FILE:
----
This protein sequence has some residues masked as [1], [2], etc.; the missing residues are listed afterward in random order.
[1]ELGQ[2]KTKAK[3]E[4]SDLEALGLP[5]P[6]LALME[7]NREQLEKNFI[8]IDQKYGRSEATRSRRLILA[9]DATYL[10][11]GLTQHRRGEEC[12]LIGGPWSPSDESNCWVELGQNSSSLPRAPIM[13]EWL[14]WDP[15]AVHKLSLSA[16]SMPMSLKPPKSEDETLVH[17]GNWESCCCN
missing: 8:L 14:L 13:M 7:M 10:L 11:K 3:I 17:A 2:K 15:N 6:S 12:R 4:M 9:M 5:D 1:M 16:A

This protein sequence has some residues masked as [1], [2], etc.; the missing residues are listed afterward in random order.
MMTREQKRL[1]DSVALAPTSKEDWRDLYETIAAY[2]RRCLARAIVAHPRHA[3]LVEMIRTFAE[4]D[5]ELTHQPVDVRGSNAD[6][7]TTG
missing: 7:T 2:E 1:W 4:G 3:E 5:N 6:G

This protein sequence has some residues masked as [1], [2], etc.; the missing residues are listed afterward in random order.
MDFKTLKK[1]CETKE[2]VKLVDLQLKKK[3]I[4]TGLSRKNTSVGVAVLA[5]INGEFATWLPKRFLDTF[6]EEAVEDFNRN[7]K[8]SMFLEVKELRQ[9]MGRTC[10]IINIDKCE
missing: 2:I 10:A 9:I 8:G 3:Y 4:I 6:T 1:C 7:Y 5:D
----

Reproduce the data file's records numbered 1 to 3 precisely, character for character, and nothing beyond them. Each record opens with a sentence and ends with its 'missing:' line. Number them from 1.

This protein sequence has some residues masked as [1], [2], etc.; the missing residues are listed afterward in random order.
[1]ELGQ[2]KTKAK[3]E[4]SDLEALGLP[5]P[6]LALME[7]NREQLEKNFI[8]IDQKYGRSEATRSRRLILA[9]DATYL[10][11]GLTQHRRGEEC[12]LIGGPWSPSDESNCWVELGQNSSSLPRAPIM[13]EWL[14]WDP[15]AVHKLSLSA[16]SMPMSLKPPKSEDETLVH[17]GNWESCCCN
missing: 8:L 14:L 13:M 7:M 10:L 11:K 3:I 17:A 2:K 15:N 6:S 12:R 4:M 9:M 5:D 1:M 16:A

This protein sequence has some residues masked as [1], [2], etc.; the missing residues are listed afterward in random order.
MMTREQKRL[1]DSVALAPTSKEDWRDLYETIAAY[2]RRCLARAIVAHPRHA[3]LVEMIRTFAE[4]D[5]ELTHQPVDVRGSNAD[6][7]TTG
missing: 7:T 2:E 1:W 4:G 3:E 5:N 6:G

This protein sequence has some residues masked as [1], [2], etc.; the missing residues are listed afterward in random order.
MDFKTLKK[1]CETKE[2]VKLVDLQLKKK[3]I[4]TGLSRKNTSVGVAVLA[5]INGEFATWLPKRFLDTF[6]EEAVEDFNRN[7]K[8]SMFLEVKELRQ[9]MGRTC[10]IINIDKCE
missing: 2:I 10:A 9:I 8:G 3:Y 4:I 6:T 1:C 7:Y 5:D